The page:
25 April 2014

Kenya: Mombasa Hotel Ex-Staff Claim Sh295 Million Payout

Some 756 former employees of the troubled African Safari Club Ltd yesterday made another passionate appeal to President Uhuru to intervene and help them get Sh295 million in salary arrears and terminal dues.

The employees, who have been camping at the late owner of the company Karl Rudin's residence in Shanzu since early last year, said they are struggling to survive and feed their families.

They had been working for Rudin for more than 30 years. Fifteen of them have since died, with the latest, Nicodemus Nyamawi having passed on on February 17.

"We have tried everything to get help but the Labour ministry has been taking us round in circles. We don't know what to do anymore," said the former employees' representative Jacob Kalama.

He was speaking at a press conference in the company of Kenya Muslim National Advisory Council chairman Sheikh Juma Ngao in Mombasa yesterday. Ngao said Labour Secretary Kazungu Kambi has been dodging the matter since it was brought to his office.

"I led a delegation to his office in December last year over the matter. But after some time, he started ignoring our calls and not replying to our text messages," said the cleric.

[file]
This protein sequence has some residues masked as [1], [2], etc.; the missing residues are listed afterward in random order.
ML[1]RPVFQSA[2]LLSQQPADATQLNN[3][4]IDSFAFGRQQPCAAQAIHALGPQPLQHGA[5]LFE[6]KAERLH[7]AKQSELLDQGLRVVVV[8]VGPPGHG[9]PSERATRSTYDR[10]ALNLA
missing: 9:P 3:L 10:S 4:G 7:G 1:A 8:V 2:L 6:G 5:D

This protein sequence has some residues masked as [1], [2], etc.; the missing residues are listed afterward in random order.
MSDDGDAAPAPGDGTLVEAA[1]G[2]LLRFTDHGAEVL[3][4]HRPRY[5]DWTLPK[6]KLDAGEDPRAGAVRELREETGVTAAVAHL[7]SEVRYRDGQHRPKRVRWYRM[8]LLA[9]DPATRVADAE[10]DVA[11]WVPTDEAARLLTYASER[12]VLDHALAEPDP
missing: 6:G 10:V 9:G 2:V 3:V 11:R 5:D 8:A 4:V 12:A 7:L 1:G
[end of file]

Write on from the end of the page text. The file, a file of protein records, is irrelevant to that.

Ngao said they will sue the Labour ministry for failing to protect the rights of the workers. He said Cotu boss Francis Atwoli should also intervene. "We are giving the government 30 days to force Kambi to sell Rudin's property and pay off the workers," Ngao said.

Rudin died in March last year after being sick for some time. He lived in a posh house in Shanzu, which sits on a six-acre land with most of it developed into a forest where he kept snakes and other wild animals including ostriches. It's worth is an estimated Sh250 million.

Before he died, Rudin had promised to pay off the employees after selling some of his property but was dealt a blow when some ex-employees, through the help of a Nairobi-based auctioneering firm, attached nine cars, two boats, and other household items to recoup some Sh137 million in outstanding arrears.

The 270 employees had won a case they filed in 2003 against the company after unfair dismissal. It is not clear who is the administrator of the assets of the late Swiss investor as his children are said to have relocated permanently to Europe after his death.

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